Why biosimilars should be interchangeable with biologics
There is sufficient evidence to prove that biosimilars are equivalent to biologics and should be used interchangeably.
Biosimilar drugs — biologics designed to mimic an original product — continue to generate headlines on their potential for major cost savings. An audit recently reported in The BMJ suggested that if all patients being treated with a monoclonal antibody received biosimilars, the NHS would save £3m a year – and with the same outcomes. The audit, conducted by the Royal College of Physicians (RCP), found that infliximab biosimiliar drugs were equally effective and safe compared with patented infliximab.
These data add to a bank of information on biosimilars, including an analysis published in the Annals of Internal Medicine, which considered 19 eligible studies that compared pharmacokinetics, clinical efficacy, adverse events or immunogenicity of a biosimilar tumour necrosis factor-alpha (TNF-α) inhibitor with a reference biologic in humans. The researchers concluded that preliminary evidence supports the biosimilarity and interchangeability of biosimilar and reference TNF-α inhibitors, and their findings generated widespread press coverage, with pieces in Kaiser Health News, STAT News, Consumer Healthday, United Press International (UPI) and the International Business Times. The lead author, Caleb Alexander, told UPI that his study addresses a “billion dollar question” on the similarity of biosimilars and, “based on the available evidence”, he reasoned that the products studied “appeared comparable and they will definitely be cheaper”.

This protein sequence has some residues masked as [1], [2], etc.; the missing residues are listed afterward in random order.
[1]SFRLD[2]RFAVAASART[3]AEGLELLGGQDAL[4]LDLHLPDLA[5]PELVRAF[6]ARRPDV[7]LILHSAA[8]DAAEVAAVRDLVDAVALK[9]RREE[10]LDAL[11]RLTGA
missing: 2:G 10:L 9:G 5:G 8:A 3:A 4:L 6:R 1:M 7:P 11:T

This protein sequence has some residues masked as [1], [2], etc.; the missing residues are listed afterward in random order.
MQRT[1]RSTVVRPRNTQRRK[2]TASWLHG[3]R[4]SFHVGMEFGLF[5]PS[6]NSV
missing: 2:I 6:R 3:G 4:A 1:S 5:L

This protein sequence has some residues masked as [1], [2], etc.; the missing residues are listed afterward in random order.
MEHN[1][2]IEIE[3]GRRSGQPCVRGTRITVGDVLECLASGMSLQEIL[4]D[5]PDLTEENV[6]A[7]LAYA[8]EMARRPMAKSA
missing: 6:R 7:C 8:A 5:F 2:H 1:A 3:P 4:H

No legal interchangeability
Despite Alexander’s conclusions, US regulators are struggling with the issue of interchangeability of biologics and biosimilars, on which the US Food and Drug Administration (FDA) has been accused of failing to provide sufficient guidance. Pfizer’s Inflectra (infliximab-dyyb), for example, is biosimilar to Remicade (infliximab), but it is not considered an “interchangeable” product, so, in some US states, pharmacists will not be able to switch patients from Remicade to Inflectra. The cost saving potential of biosimilars is yet to be realised, and this lack of interchangeability is responsible.